distraught man’s voice began to escalate. “If Greta
ever heard herself referred to as the ‘little missus’
you can be sure there’d be hell to pay. The woman has
a brown belt in karate. Who the hell do they think
they’re dealing with here, Ma and Pa Kettle?” ranted
Wilson, the anger in his voice becoming more evident
with each passing syllable.
“Have you spoken to your neighbors?” asked Scully.
“I tried, but every time I’ve gone over to try and
talk with them, the housekeeper or the nanny answers
and they refuse to speak with me.”
“Well, what about the police? Have they tried to -”
“- Agent Scully, do you have any idea of what I’ve
been dealing with here?” Arthur Wilson asked angrily.
“They keep trying to convince me that she ran away
with her lover from New York. They haven’t lifted a
finger to try and find her. Not one damn thing!”
“Mr. Wilson,” Mulder said softly, “is there any
possibility that the police department’s assumptions
might have some validity to them?”
“No.” Wilson answered quickly, and though the agents
gave some consideration to the swiftness of the
response, both concluded it was due not to
bitterness, but rather to confidence in his beliefs.
“None whatsoever, ” he continued. “The thing that’s
getting me so pissed off is that they won’t lift a
finger to try and find her. God knows who the hell
“You think she’s being held against her will?”
interjected Scully. “On what evidence do you make
“Well, if she weren’t being held against her will,
she’d be back by now! I’m telling you – someone’s got
“Okay, sir, I think it would be best to start from
the beginning,” suggested Mulder in a quiet, non-
“I’ve already told the police everything I know.”
“Yes, but given the amount of support the local PD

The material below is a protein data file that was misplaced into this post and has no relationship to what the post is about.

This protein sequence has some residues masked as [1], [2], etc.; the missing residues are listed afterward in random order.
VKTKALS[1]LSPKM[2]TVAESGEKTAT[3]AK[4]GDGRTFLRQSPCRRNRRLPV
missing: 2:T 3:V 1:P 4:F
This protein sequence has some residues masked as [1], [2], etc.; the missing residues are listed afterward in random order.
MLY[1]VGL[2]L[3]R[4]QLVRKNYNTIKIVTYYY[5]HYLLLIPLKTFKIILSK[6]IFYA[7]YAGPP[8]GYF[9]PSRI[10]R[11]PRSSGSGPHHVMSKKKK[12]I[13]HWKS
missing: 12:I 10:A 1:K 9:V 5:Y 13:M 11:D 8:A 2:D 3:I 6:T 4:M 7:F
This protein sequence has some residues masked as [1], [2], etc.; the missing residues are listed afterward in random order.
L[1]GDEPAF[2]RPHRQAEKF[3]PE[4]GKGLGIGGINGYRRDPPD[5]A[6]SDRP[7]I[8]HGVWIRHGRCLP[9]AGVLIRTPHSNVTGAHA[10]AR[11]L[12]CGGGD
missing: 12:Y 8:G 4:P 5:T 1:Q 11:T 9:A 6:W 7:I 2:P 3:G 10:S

has been giving you of late, it might be best to
start over with us,” Mulder said.
“Yeah, of course.” He drew a deep breath, blew it
out, and then took a moment to take a good look at
the two strangers who stood before him. “Christ,
almighty, you’re sopping wet. You want something hot
to drink? Tea or coffee, or something?” he asked,
“Actually, a cup of coffee sounds pretty good at the
moment,” Mulder admitted. Scully couldn’t help but
“C’mon, let’s go into the kitchen. I’ve got a pot
going round the clock.”
Wilson led the partners down the long center corridor
of the colonial home. They entered the large kitchen
where Wilson pointed to the oversized island for the
agents to plant themselves. He grabbed the coffee pot
and three mugs and clanked them softly down onto the
faux marble counter top.
“Nice place,” remarked Mulder. “How long have you
“Not all that long. We moved here from New York two,
no I guess now it’s almost three months ago. I’d just
gotten a promotion with my company, so my sales
territory grew by a few hundred miles. We figured
with the additional traveling, it was better for us
to be more centrally located to my clients. So, here